Taking work-life balance to the next level: pushing for a more modern way of work
A great step forward is in sight: a new directive on work-life balance has just been approved at EU level, with the final adoption expected to arrive by mid-April 2019. It is argued that these new rules will not only attract more women onto the labour market, but will also encourage less absenteeism from work and improve businesses’ productivity. The Euractiv event held on the 27th of February has been an important platform for discussing the progress made so far. Important was also the presence of Aviva, a global insurance company headquartered in the UK, which presented its progressive diversity and inclusion strategy.
The European Union has a long history in the promotion of gender equality in all its activities, and over the years has made considerable steps forward. Nevertheless, the situation across Member States is still largely uneven, and in recent times progress has generally slowed down, stalled or gone into reverse. More in detail, a 2018 assessment on the cost of gender inequality published by the EPRS found that ‘the persistent gender pay gap is costing women quantified damage in lost earnings, leading to a higher risk of poverty, economic dependence and an increased risk of intimate partner violence’. But the persistence of the gender pay gap has a cost also for the EU, with an estimated loss of 240 billion euros in GDP by 2030 if the issue is not tackled.
With such premises, it is evident that proposals for new EU laws to improve work-life balance and boost gender equality are much needed; however, the last attempt to reform parental leave, for example, was a 2008 proposal on maternity leave, which was later withdrawn in 2015. Katarina Ivankovic-Knezevic, Director of Social Affairs at DG EMPLOYMENT, underlined that a decade has gone by since this last proposal, and many things have changed in the meantime: for instance, women and men see the need for different caring responsibilities, and the work patterns have changed with new kinds of employment.
Indeed, during the current legislative term the EU Commission has been working hard on designing new and progressive proposals; right now, it is introducing two major initiatives as part of the new European Pillar of Social Rights: the Gender Pay Gap Action Plan, which sets out 20 concrete actions to address the root causes of gender pay gap, and the Work-life Balance Package. In particular, the directive on work-life balance contains legislative measures on modernising the existing EU law on parental leave and establishing EU-wide rights to carers’ and paternity leave, pay during leave, and flexible working arrangements for parents and carers; there are also non-legislative measures, which include support for affordable childcare across the EU.
Stakeholders reunited at the Euractiv Network Office praised the work-life balance initiative, defining it as a major achievement and an important step towards gender equality: ‘it’s about shifting the whole culture of child care and long-term care’ said Ivankovic-Knezevic. A key aspect of the directive is indeed not treating it only as a women’s issue; on the contrary, it is important that in modern life men too have an appropriate work-life balance, as they should be able to enjoy special moments with their families like the birth of their children. As a matter of fact, one of the strong points of the directive is that it introduces the right to at least 10 working days of paid paternity leave for fathers around the time of birth or adoption, during which they should be paid no less than the level of sick pay. ‘If everybody had access to the same [parental leave] policy, we would be able to encourage men to take them’, summarised Michelle Maynard, Chief People Officer at Aviva. Ultimately, sharing the responsibility of raising a family would lead to a more balanced relationship – and to a significant cultural change.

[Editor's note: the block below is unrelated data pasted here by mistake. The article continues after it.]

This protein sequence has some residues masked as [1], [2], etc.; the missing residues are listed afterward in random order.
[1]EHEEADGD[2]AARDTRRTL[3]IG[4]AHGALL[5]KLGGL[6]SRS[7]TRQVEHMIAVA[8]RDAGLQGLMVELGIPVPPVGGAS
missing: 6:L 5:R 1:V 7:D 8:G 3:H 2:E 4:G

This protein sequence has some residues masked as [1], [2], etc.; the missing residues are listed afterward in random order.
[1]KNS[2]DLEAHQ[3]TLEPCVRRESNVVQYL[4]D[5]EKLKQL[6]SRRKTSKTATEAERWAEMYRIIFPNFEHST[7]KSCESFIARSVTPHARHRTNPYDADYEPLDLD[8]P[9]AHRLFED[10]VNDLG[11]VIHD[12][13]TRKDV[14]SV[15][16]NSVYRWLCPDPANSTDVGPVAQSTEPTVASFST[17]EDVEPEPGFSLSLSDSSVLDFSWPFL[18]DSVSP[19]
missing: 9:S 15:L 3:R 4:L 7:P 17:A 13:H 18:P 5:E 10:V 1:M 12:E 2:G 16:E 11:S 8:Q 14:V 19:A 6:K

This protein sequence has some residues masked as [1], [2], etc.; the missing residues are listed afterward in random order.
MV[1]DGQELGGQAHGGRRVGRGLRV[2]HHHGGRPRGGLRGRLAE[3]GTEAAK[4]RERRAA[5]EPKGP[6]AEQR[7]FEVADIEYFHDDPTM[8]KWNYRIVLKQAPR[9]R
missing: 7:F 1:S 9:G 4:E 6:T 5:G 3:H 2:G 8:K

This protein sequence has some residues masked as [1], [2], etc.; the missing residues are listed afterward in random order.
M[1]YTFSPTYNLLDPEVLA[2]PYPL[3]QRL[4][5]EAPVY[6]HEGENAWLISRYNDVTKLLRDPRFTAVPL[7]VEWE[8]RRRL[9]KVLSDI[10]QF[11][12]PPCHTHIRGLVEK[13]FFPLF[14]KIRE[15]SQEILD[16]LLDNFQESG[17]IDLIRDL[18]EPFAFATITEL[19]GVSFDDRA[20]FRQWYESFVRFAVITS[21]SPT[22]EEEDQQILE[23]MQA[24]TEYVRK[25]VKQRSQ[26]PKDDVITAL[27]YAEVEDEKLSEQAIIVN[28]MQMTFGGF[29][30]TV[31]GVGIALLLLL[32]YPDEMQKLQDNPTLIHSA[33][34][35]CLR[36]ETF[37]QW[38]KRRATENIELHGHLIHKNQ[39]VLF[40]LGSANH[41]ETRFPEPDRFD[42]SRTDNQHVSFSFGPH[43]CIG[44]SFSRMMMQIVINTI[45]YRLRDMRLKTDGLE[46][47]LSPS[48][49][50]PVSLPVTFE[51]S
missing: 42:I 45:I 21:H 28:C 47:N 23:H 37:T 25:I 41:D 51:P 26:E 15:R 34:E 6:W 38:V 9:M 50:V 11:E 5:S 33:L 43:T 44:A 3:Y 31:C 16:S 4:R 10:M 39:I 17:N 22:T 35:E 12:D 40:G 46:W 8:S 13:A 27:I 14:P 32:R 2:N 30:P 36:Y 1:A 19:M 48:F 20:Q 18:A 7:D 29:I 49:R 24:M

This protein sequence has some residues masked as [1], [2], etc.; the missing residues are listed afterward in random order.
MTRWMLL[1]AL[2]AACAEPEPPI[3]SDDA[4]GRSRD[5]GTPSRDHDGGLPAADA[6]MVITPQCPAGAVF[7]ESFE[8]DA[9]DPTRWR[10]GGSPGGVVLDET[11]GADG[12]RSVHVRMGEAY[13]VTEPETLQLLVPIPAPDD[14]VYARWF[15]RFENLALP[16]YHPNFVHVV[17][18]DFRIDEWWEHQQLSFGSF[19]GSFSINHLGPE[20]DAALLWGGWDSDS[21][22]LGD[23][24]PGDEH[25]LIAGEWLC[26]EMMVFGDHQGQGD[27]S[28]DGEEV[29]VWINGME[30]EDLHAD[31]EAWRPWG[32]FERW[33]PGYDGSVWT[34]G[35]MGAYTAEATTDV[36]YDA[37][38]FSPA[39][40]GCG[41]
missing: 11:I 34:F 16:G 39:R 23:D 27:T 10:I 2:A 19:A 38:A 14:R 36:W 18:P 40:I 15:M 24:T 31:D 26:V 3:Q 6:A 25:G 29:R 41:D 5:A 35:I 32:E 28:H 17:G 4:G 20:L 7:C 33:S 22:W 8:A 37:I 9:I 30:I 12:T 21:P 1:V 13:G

At this point, we must ask ourselves where does the private sector stand. It is not uncommon to see this kind of social measures as a financial burden. From Aviva’s perspective, Maynard sustained that guaranteeing an adequate work-life balance is a strategic imperative for any global business nowadays. On its side for example, the global insurance company has been publishing its own gender pay gaps reports as a way to better know themselves and therefore being able to tackle this issue. As part of its diversity and inclusion strategy, Aviva France has also been granting 10 weeks of paid parental leave to its employees – 8 weeks more than what is legally required. This is because the company recognises that parenting is important for both genders: partially addressing the social bias that women should stay at home and take care of the family, the intent of Aviva is to encourage the fathers to take parenting up. And the response of the staff has been significant: as a matter of fact, in France 53% of the eligible men decided to benefit from parental leave.
So what challenges are lying ahead for the EU? Ivankovic-Knezevic pointed out that the EU Commission will now have the difficult tasks of preparing Member States to transpose the new directive into national law and making sure that there is a common understanding of the measures; ‘we hope that the transposition is smoother and quicker than ever’ she affirmed.
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